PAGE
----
Ifsec reports – a new report by fire suppression technology specialist, Firetrace, has set out best practice to support owners and operators in conducting effective fire risk assessments at wind farms.
An effective fire risk assessment (FRA) can make it less likely that life is endangered when fires occur at wind farms and will also reduce the risk of the surrounding area being impacted.
Yet, unlike in other power generating industries, it is reported that there is a general reluctance among wind industry stakeholders to conduct FRAs.
This is due to several reasons:
- An assumption that insurance will cover fire related costs
- A lack of resource – owing to the continued impact of Covid-19
- The cost of repairing or replacing turbines damaged by fire is greatly underestimated
- There is no legal requirement for operators to conduct FRAs.
This means that there is little evidence that holistic FRAs are being conducted that follow a type of recognised standard.
However, pressure will mount on owners and operators as the cost of replacing an individual turbine damaged by fire is becoming increasingly expensive and can now cost up to $9 million, with 12-18 months of expected revenue loss and downtime to get replacement parts. An effective fire risk assessment can therefore protect investments and asset returns.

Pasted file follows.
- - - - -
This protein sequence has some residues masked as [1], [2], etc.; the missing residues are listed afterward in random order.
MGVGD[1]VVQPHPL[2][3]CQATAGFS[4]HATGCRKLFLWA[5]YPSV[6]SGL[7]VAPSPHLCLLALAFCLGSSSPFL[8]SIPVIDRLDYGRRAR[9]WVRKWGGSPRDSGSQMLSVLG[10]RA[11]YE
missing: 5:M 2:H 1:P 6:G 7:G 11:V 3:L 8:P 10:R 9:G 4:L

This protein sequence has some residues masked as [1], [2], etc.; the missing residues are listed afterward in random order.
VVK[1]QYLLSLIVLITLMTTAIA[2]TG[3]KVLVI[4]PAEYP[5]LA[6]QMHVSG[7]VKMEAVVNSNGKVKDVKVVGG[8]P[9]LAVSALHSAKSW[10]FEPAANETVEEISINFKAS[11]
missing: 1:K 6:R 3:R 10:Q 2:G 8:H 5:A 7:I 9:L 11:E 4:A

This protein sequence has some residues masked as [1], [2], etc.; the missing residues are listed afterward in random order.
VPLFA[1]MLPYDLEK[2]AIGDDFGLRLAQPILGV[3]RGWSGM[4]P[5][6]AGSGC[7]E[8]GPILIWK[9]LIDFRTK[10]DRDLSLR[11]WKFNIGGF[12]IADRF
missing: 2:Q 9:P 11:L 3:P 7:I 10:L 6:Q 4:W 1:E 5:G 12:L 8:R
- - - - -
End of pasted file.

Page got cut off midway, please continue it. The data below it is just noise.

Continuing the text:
In its latest report, entitled ‘How to evaluate fire risk at wind farms’, Firetrace sets out the methodology that wind farm owners and operators can apply to conduct effective fire risk assessments (FRAs).
The report concludes that eight different internal and external stakeholders can benefit from having a copy of an operator’s fire risk assessment. From those responsible for safety, capital expenditure, and negotiating insurance cover, to those in operations teams, external finance providers and the local fire department. It also sets out a checklist for the best practice in conducting fire risk assessments.
Angela Krcmar, Global Sales Manager at Wind, Firetrace International, said “Effective fire risk assessments increase the level of protection for wind farm assets by reducing the risk of wind turbines being damaged or destroyed by fire, potentially reducing insurance costs and boosting the reputation of both the operator and the industry at large.
“But perhaps most significantly, fire risk assessments – conducted at regular intervals – can protect operators’ personnel working on-site and the communities surrounding wind farms.”
Angela continued, “Once assessments are complete and all stakeholders consulted, operators can work out the best ways to protect their people, operation, revenue and surrounding communities from fire – perhaps through detection or suppression systems.
“It is for the greater good of the whole wind industry, and the energy transition generally, that fire risk is taken seriously.”